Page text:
Estoril it is located not far from Lisbon and near Cascais.
Its surroundings offer a rich variety of cultural and leisure activities. You will find the largest casino in Europe and if you like Golf you will have a selection of seven 18 hole courses within the Estoril-Sintra area, including the Palácio’s renowned Estoril course just 1 km away.
Estoril coast is host to many international events such as the Portugal Golf Tour, the Estoril Open, the World Windsurfing championships and international car racing at the Estoril Autodrome.
Cascais is a lovely town near Lisbon ( 30 minutes by train), actually one of the most attractive resorts on the capital's coastline. If you are in Lisbon the best way to go there, if you don’t have a car is by train. At Cais do Sodré station you take the Line of Cascais and this lovely town is just at the end of the line.
You will enjoy beautiful beaches and interesting buildings like the Cascais Municipal Museum, the 16th-century Fort of Cascais known as the Cidadela. Cascais is a place of famous and rich people spend their vacations and lives there.
If you want to know more information about Cascais take a look to my Cascais page.
In contrast to Cascais, Sintra is packed with sights, and in a day you can only sample a few of them, especially if it as hot when you visit as it was when we were there. But I gather such temperatures are rare, and a trip to the hills of Sintra could be a great way to escape the city heat. My one day there has certainly given me a strong liking for the town and I would love to return to see more of its delights.
Sintra is home to no fewer than three national palaces: the Palácio da Vila, or Palácio Real (Royal Palace), the Palácio da Pena and the Palácio de Queluz. There are also two other palaces of note, the Monserrate Palace and Quinta da Regaleira, as well as a Moorish castle perched on top of a hill. The town itself, though rather touristy, has plenty of charm, as well as all the facilities you need for a day trip or longer stay.
The town has been the favoured home of royalty and nobility since the 13th century, although its history goes back even further to the founding of the Moorish castle several hundred years before that. It flourished especially during the 14th to 16th centuries, when the Royal Palace was several times expanded and elaborated upon, and was then rediscovered by the Romantics, including Lord Byron, in the early 19th century and given a new lease of life. It is not difficult to see why it appealed to them, as this mix of somewhat wild countryside and romantic architecture matched their ideals of beauty perfectly. Their enthusiastic admiration of its virtues led to further, sympathetic, development including the forestation of the Serra de Sintra and the construction of sumptuous revivalist buildings such as the Palácio da Pena.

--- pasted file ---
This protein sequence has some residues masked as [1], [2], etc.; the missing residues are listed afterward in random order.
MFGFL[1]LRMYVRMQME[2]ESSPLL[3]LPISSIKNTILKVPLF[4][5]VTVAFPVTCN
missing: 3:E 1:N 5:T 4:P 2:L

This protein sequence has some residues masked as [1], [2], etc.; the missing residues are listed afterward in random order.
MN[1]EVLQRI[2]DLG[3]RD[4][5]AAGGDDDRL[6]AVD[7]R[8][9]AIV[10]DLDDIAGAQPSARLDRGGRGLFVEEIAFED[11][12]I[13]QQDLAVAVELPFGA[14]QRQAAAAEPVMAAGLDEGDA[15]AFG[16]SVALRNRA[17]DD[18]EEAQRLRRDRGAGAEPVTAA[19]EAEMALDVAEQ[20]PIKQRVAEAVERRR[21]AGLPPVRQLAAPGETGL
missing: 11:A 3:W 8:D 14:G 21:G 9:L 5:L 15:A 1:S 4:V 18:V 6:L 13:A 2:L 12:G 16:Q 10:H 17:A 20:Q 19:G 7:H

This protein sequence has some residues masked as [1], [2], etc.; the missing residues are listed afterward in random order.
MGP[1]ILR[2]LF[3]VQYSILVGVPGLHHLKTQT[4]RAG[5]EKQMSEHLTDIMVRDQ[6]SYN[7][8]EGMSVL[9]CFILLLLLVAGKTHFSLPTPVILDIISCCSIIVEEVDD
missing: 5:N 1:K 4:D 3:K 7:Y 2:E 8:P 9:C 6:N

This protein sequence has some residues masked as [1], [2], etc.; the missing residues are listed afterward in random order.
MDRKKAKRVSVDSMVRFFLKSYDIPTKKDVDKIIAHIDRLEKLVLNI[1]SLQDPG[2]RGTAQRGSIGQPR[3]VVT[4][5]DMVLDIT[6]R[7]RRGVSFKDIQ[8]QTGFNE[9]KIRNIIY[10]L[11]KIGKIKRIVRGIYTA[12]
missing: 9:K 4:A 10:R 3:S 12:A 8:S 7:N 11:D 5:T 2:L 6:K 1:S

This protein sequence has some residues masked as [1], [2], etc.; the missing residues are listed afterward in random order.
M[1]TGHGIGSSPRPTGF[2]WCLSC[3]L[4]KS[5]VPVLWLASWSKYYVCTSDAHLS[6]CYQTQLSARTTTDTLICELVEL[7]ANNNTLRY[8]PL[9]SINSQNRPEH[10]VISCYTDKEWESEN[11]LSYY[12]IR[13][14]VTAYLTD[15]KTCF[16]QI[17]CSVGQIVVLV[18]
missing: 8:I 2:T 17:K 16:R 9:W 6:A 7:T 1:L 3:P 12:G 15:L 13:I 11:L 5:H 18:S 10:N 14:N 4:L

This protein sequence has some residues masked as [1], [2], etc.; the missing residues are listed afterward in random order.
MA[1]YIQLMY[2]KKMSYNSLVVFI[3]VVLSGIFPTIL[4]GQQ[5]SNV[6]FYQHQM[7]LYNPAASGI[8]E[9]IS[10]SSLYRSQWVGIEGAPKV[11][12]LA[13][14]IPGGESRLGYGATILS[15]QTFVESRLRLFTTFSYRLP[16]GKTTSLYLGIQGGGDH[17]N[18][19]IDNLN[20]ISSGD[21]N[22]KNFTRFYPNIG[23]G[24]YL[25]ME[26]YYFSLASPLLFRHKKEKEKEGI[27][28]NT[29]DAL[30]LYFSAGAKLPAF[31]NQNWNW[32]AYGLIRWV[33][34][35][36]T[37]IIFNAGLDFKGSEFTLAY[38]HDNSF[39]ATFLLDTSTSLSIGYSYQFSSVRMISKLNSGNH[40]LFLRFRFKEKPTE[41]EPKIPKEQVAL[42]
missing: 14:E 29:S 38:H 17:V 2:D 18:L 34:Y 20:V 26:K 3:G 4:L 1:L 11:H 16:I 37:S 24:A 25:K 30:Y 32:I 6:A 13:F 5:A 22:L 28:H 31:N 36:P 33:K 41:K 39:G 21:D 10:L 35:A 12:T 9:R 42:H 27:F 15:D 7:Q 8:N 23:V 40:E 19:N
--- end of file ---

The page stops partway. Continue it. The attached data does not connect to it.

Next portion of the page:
Today’s Sintra continues this tradition of romance, and if this sort of landscape appeals to you I can really recommend a visit to the gardens of the Quinta da Regaleira in particular. There is more about this, and my all too brief visit to Sintra, on my separate page (to follow) about the town.
Directions Catch a train from Rossio Station in the heart of Lisbon. The journey takes about 30 minutes, and Sintra’s station is only a short walk from the centre. Once there you’ll need taxis, or horse-drawn carriages, to get to some of the further-flung sights.
If you fancy a change from the busy streets and noise of the city, why not take a day trip to Cascais? Only just over 30 minutes away by train, this little town has plenty to offer. There is an appealing blend of authentic local life and tourist-focused facilities. Fishing boats bob in the harbour just offshore from the town beach, locals shop or chat in doorways in the winding back lanes just a stone’s throw from the busy restaurants in Luís de Camões Square, traditional houses decorated with azulejos panels sit almost side by side with fashionable shops.